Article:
I've Got A Mind To Ramble
By Keith S. Clements

Shortly after I came to Louisville in 1969 I clearly remember driving downtown to work and noticing this strange name, "Magic Sam," on the marquee of the old Guild Theater at E. Broadway and Logan. At the time, I was interested in the blues but was totally ignorant of who this rising star of Chicago's west side was. It wasn't until the revelation of purchasing Sam's first LP, West Side Soul, which Bob Koester produced on the Delmark label, did I realize what I had missed.

There is a brief reference about Sam's Louisville performance in the Jan./Feb. 1996 issue of Living Blues. The excellent 13-page spread about his life and music mentions that he fainted at the show. This was just a few months before he died of a heart attack on Dec. 1, 1969. He was only 32 and you wonder what his impact would have been on the blues had he been alive today. His driving exuberance that came through his guitar and voice would have propelled him to an international star with the potential for cross-over popularity like Robert Cray and Stevie Ray Vaughan and what Luther Allison is rapidly achieving. Thanks to Delmark for issuing all those wonderful Magic Sam recordings to his legacy.

If anyone attended that historic Louisville concert in the fall of 1969, give me a call. If there is a message in all this, it is that if you dig the blues it pays to learn as much as possible about the music so you don't miss an opportunity like I did.

Today there are many sources to bone up on the blues that were not around in 1969. Blues Revue and Blues Access are excellent magazines, in addition to Living Blues. Coincidentally, the first issue of Living Blues came out in the spring of 1970 just after Magic Sam's death and included an article "Remembering Magic Sam." All these magazines, which are published bimonthly or quarterly, feature detailed articles of blues musicians and events and reviews of CD releases.

Tinsleyh Ellis. Photo by Keith Clements

James Peterson, who made his third Louisville appearance this past year on March 14 at Stevie Ray's, had an extensive interview in the same recent Living Blues issue on Magic Sam. That story, plus a nice promo in the March KYANA Blues Society newsletter, helped to wipe away any ignorance of who James Peterson is, and there was a good turnout.

There are plenty of books about the blues that are good references. "Deep Blues" by Robert Palmer," "The Devil's Music — A History of the Blues" by Giles Oakley and "Nothing But the Blues" by Lawrence Cohn all give excellent historic overviews of the music. If you like extensive biographical detail on individual singers, then "Blues Who's Who" by Sheldon Harris is for you. Unfortunately it was published 17 years ago and needs supplemental updates.

Liner notes on LP jackets or CD inserts can be another good source of information. Besides the quality of music on the recording, the facts about the musicians are important to the blues collector. Blues labels like Arhoolie, Delmark and Testament do a consistently good job in providing the background and identifying the personnel on their records.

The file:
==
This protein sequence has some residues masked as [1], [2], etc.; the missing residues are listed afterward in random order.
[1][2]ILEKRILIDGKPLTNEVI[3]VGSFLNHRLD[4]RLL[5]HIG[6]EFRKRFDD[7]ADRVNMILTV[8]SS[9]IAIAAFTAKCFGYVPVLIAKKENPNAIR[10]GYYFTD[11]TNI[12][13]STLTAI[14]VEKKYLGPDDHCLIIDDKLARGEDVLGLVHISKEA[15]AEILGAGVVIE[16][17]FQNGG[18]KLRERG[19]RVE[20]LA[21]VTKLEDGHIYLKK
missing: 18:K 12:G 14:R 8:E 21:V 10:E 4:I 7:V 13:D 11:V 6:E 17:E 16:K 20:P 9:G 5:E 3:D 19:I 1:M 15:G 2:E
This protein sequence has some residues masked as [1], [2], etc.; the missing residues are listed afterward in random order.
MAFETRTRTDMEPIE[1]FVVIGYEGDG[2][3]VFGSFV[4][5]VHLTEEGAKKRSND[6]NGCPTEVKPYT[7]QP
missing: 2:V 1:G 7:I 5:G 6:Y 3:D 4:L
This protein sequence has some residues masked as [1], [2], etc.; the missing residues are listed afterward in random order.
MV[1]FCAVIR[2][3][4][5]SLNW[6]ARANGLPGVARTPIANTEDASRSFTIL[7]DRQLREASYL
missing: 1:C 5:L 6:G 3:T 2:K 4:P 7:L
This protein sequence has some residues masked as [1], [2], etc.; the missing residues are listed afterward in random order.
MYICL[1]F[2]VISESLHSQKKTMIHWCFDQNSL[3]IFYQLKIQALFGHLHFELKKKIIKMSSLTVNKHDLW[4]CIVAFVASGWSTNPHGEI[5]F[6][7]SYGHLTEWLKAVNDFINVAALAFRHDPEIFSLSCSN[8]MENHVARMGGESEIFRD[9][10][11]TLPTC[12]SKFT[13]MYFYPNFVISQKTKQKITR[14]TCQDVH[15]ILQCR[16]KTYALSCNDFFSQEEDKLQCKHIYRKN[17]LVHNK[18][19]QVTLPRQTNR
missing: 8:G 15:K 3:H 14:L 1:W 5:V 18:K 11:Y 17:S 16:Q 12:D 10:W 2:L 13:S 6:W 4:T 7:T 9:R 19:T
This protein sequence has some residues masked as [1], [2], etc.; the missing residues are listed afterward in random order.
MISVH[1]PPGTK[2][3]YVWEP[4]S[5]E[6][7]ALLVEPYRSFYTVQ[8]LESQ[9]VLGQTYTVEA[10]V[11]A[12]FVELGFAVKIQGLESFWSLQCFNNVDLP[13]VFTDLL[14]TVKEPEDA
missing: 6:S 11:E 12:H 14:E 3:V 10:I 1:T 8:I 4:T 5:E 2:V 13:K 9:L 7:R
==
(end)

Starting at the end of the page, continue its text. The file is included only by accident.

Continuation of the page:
Finally, if there is a blues festival or concert which features any musicians with some bizarre names like Sugar Blue, Ironing Board Sam or TuTu Jones, don't pass them up just because you are unfamiliar with them.

February 26 at the Backstage Cafe was the last performance of the Tinsley Ellis and Kenny Neal tour across the U.S. that started in January. Buckwheat Zydeco was also on part of the tour. Tinsley said before his opening acoustic set that he will be performing at this year's Chicago Blues Festival with KoKo Taylor and Son Seals. They will be at the Navy Pier celebrating Alligator's 25th year.

It was a treat to hear Tinsley playing solo on stage, mixing traditional standards like "Keys to the Highway," "Cut You Loose," and "Come See Me Early, in the Morning" with his original "Deaf, Dumb, Cripple and Blind."

Kenny Neal and his band, which included his two brothers on bass and keyboards, followed. During his set he played nearly every instrument on the bandstand including guitar, harmonica, drums, bass (the instrument he first learned to play) and lap steel guitar. Kenny made the lap steel moan and cry on "It Hurts Me Too." The highlight of the evening was an engaging extended version of "Howling at the Moon," with Kenny roaming throughout the crowd blowing his harp.

Tinsley came back to the stage to do an intensely emotional version of "As the Years Go Passing By" with Kenny's band. Cincinnati guitarist Stacy Mitchart and his sax player were in the audience and they both were invited to get on stage to close out the evening with Kenny on "There is Something on Your Mind," "I'm a Blues Man" and "Wang Dang Doodle." What started out as a concert evolved into an unforgettable blues